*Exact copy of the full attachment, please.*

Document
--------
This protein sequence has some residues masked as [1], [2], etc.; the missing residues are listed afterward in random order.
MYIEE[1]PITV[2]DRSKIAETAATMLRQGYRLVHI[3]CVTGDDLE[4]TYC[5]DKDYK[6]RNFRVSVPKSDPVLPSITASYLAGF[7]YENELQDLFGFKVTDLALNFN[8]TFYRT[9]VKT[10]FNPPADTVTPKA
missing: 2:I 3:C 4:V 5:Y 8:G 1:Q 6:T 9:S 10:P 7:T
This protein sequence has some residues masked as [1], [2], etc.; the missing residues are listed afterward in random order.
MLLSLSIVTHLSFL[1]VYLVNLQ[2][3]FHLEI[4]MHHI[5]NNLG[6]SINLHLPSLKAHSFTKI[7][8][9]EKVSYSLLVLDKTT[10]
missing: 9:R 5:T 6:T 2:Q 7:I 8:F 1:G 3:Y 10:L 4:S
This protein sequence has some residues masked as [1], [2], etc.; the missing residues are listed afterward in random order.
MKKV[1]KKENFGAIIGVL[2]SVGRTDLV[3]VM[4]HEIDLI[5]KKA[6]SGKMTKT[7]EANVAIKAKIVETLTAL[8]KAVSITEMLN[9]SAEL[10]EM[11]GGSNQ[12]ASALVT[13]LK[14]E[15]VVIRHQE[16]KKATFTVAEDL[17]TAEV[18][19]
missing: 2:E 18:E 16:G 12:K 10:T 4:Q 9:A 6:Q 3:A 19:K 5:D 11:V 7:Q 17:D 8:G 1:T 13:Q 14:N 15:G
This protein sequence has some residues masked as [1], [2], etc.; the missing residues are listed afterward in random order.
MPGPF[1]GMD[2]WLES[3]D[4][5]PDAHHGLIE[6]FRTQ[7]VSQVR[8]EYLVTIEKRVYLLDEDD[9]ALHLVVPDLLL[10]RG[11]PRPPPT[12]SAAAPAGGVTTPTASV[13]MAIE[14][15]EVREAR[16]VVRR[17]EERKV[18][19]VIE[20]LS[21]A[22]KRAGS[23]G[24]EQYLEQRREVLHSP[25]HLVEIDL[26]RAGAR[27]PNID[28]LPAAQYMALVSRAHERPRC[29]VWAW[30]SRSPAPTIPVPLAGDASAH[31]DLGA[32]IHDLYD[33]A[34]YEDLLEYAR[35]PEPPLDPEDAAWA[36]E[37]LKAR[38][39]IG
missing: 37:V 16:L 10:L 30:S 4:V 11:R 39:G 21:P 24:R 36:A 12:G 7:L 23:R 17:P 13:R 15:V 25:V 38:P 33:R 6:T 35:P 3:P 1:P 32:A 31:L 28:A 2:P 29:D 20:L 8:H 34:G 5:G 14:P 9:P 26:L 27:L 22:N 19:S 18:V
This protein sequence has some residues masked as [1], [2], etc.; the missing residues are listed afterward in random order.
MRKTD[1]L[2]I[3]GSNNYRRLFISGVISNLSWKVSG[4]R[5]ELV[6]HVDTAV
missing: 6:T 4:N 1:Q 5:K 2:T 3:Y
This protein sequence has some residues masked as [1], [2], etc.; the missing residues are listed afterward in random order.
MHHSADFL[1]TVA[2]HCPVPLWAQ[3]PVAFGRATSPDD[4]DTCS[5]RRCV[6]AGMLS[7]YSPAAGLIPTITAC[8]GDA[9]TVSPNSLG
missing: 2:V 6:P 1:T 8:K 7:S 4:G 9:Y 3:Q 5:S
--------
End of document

This protein sequence has some residues masked as [1], [2], etc.; the missing residues are listed afterward in random order.
MYIEE[1]PITV[2]DRSKIAETAATMLRQGYRLVHI[3]CVTGDDLE[4]TYC[5]DKDYK[6]RNFRVSVPKSDPVLPSITASYLAGF[7]YENELQDLFGFKVTDLALNFN[8]TFYRT[9]VKT[10]FNPPADTVTPKA
missing: 2:I 3:C 4:V 5:Y 8:G 1:Q 6:T 9:S 10:P 7:T
This protein sequence has some residues masked as [1], [2], etc.; the missing residues are listed afterward in random order.
MLLSLSIVTHLSFL[1]VYLVNLQ[2][3]FHLEI[4]MHHI[5]NNLG[6]SINLHLPSLKAHSFTKI[7][8][9]EKVSYSLLVLDKTT[10]
missing: 9:R 5:T 6:T 2:Q 7:I 8:F 1:G 3:Y 10:L 4:S
This protein sequence has some residues masked as [1], [2], etc.; the missing residues are listed afterward in random order.
MKKV[1]KKENFGAIIGVL[2]SVGRTDLV[3]VM[4]HEIDLI[5]KKA[6]SGKMTKT[7]EANVAIKAKIVETLTAL[8]KAVSITEMLN[9]SAEL[10]EM[11]GGSNQ[12]ASALVT[13]LK[14]E[15]VVIRHQE[16]KKATFTVAEDL[17]TAEV[18][19]
missing: 2:E 18:E 16:G 12:K 10:T 4:Q 9:A 6:Q 3:A 19:K 5:D 11:V 7:Q 17:D 8:G 1:T 13:Q 14:N 15:G
This protein sequence has some residues masked as [1], [2], etc.; the missing residues are listed afterward in random order.
MPGPF[1]GMD[2]WLES[3]D[4][5]PDAHHGLIE[6]FRTQ[7]VSQVR[8]EYLVTIEKRVYLLDEDD[9]ALHLVVPDLLL[10]RG[11]PRPPPT[12]SAAAPAGGVTTPTASV[13]MAIE[14][15]EVREAR[16]VVRR[17]EERKV[18][19]VIE[20]LS[21]A[22]KRAGS[23]G[24]EQYLEQRREVLHSP[25]HLVEIDL[26]RAGAR[27]PNID[28]LPAAQYMALVSRAHERPRC[29]VWAW[30]SRSPAPTIPVPLAGDASAH[31]DLGA[32]IHDLYD[33]A[34]YEDLLEYAR[35]PEPPLDPEDAAWA[36]E[37]LKAR[38][39]IG
missing: 37:V 16:L 10:L 30:S 4:V 11:R 39:G 21:P 24:R 36:A 12:G 7:L 23:R 17:P 13:R 15:V 25:V 38:P 33:R 6:T 35:P 3:P 1:P 32:A 31:L 28:A 2:P 29:D 20:L 8:H 34:G 5:G 14:P 9:P 26:L 27:L 22:N 19:S 18:V
This protein sequence has some residues masked as [1], [2], etc.; the missing residues are listed afterward in random order.
MRKTD[1]L[2]I[3]GSNNYRRLFISGVISNLSWKVSG[4]R[5]ELV[6]HVDTAV
missing: 6:T 4:N 1:Q 5:K 2:T 3:Y
This protein sequence has some residues masked as [1], [2], etc.; the missing residues are listed afterward in random order.
MHHSADFL[1]TVA[2]HCPVPLWAQ[3]PVAFGRATSPDD[4]DTCS[5]RRCV[6]AGMLS[7]YSPAAGLIPTITAC[8]GDA[9]TVSPNSLG
missing: 2:V 6:P 1:T 8:K 7:S 4:G 9:Y 3:Q 5:S